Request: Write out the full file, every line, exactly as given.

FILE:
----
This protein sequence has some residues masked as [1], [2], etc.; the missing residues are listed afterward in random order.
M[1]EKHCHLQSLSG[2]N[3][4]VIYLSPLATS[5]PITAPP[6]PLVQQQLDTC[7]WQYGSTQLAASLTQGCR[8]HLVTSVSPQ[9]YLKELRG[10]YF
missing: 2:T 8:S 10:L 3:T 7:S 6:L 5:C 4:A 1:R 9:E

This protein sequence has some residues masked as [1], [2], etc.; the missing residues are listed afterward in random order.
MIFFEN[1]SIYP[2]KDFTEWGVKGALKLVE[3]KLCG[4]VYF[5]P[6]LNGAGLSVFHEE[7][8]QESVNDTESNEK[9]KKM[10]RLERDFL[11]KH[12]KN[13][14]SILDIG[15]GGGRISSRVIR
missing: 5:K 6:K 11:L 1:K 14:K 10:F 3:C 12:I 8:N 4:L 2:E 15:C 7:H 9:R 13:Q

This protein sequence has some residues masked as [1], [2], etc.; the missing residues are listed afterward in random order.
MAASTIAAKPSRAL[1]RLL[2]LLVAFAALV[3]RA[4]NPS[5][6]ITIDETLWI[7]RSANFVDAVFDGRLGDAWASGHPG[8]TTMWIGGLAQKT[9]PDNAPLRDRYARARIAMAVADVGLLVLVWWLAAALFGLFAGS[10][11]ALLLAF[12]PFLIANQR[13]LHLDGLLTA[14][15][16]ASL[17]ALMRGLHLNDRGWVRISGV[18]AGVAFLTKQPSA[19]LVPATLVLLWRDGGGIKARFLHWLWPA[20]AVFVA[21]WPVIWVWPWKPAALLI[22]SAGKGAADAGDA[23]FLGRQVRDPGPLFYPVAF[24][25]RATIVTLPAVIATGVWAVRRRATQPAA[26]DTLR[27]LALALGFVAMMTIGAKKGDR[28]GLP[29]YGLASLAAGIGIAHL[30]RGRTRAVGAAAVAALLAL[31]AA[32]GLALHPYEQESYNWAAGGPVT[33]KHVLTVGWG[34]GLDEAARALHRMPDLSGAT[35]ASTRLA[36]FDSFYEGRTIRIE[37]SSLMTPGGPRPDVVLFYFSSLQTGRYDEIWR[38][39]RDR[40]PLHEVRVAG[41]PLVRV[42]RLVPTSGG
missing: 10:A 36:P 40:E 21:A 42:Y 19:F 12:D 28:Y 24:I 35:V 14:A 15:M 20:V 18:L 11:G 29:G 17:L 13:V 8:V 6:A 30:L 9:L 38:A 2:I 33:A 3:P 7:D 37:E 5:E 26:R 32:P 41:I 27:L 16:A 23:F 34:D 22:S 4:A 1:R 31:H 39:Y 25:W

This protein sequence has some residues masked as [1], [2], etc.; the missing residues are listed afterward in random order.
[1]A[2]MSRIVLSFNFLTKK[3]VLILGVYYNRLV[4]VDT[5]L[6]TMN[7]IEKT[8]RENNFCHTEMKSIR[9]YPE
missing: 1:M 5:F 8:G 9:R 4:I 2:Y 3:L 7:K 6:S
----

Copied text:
This protein sequence has some residues masked as [1], [2], etc.; the missing residues are listed afterward in random order.
M[1]EKHCHLQSLSG[2]N[3][4]VIYLSPLATS[5]PITAPP[6]PLVQQQLDTC[7]WQYGSTQLAASLTQGCR[8]HLVTSVSPQ[9]YLKELRG[10]YF
missing: 2:T 8:S 10:L 3:T 7:S 6:L 5:C 4:A 1:R 9:E

This protein sequence has some residues masked as [1], [2], etc.; the missing residues are listed afterward in random order.
MIFFEN[1]SIYP[2]KDFTEWGVKGALKLVE[3]KLCG[4]VYF[5]P[6]LNGAGLSVFHEE[7][8]QESVNDTESNEK[9]KKM[10]RLERDFL[11]KH[12]KN[13][14]SILDIG[15]GGGRISSRVIR
missing: 5:K 6:K 11:L 1:K 14:K 10:F 3:C 12:I 8:N 4:L 2:E 15:C 7:H 9:R 13:Q

This protein sequence has some residues masked as [1], [2], etc.; the missing residues are listed afterward in random order.
MAASTIAAKPSRAL[1]RLL[2]LLVAFAALV[3]RA[4]NPS[5][6]ITIDETLWI[7]RSANFVDAVFDGRLGDAWASGHPG[8]TTMWIGGLAQKT[9]PDNAPLRDRYARARIAMAVADVGLLVLVWWLAAALFGLFAGS[10][11]ALLLAF[12]PFLIANQR[13]LHLDGLLTA[14][15][16]ASL[17]ALMRGLHLNDRGWVRISGV[18]AGVAFLTKQPSA[19]LVPATLVLLWRDGGGIKARFLHWLWPA[20]AVFVA[21]WPVIWVWPWKPAALLI[22]SAGKGAADAGDA[23]FLGRQVRDPGPLFYPVAF[24][25]RATIVTLPAVIATGVWAVRRRATQPAA[26]DTLR[27]LALALGFVAMMTIGAKKGDR[28]GLP[29]YGLASLAAGIGIAHL[30]RGRTRAVGAAAVAALLAL[31]AA[32]GLALHPYEQESYNWAAGGPVT[33]KHVLTVGWG[34]GLDEAARALHRMPDLSGAT[35]ASTRLA[36]FDSFYEGRTIRIE[37]SSLMTPGGPRPDVVLFYFSSLQTGRYDEIWR[38][39]RDR[40]PLHEVRVAG[41]PLVRV[42]RLVPTSGG
missing: 10:A 36:P 40:E 21:A 42:Y 19:F 12:D 28:Y 24:I 35:V 14:A 15:M 20:V 18:L 11:G 29:G 17:L 13:V 8:V 6:A 30:L 9:L 38:A 2:I 33:A 3:P 7:D 37:E 5:E 26:R 32:P 41:I 27:L 16:A 23:F 34:D 22:S 4:A 1:R 31:H 39:Y 25:W

This protein sequence has some residues masked as [1], [2], etc.; the missing residues are listed afterward in random order.
[1]A[2]MSRIVLSFNFLTKK[3]VLILGVYYNRLV[4]VDT[5]L[6]TMN[7]IEKT[8]RENNFCHTEMKSIR[9]YPE
missing: 1:M 5:F 8:G 9:R 4:I 2:Y 3:L 7:K 6:S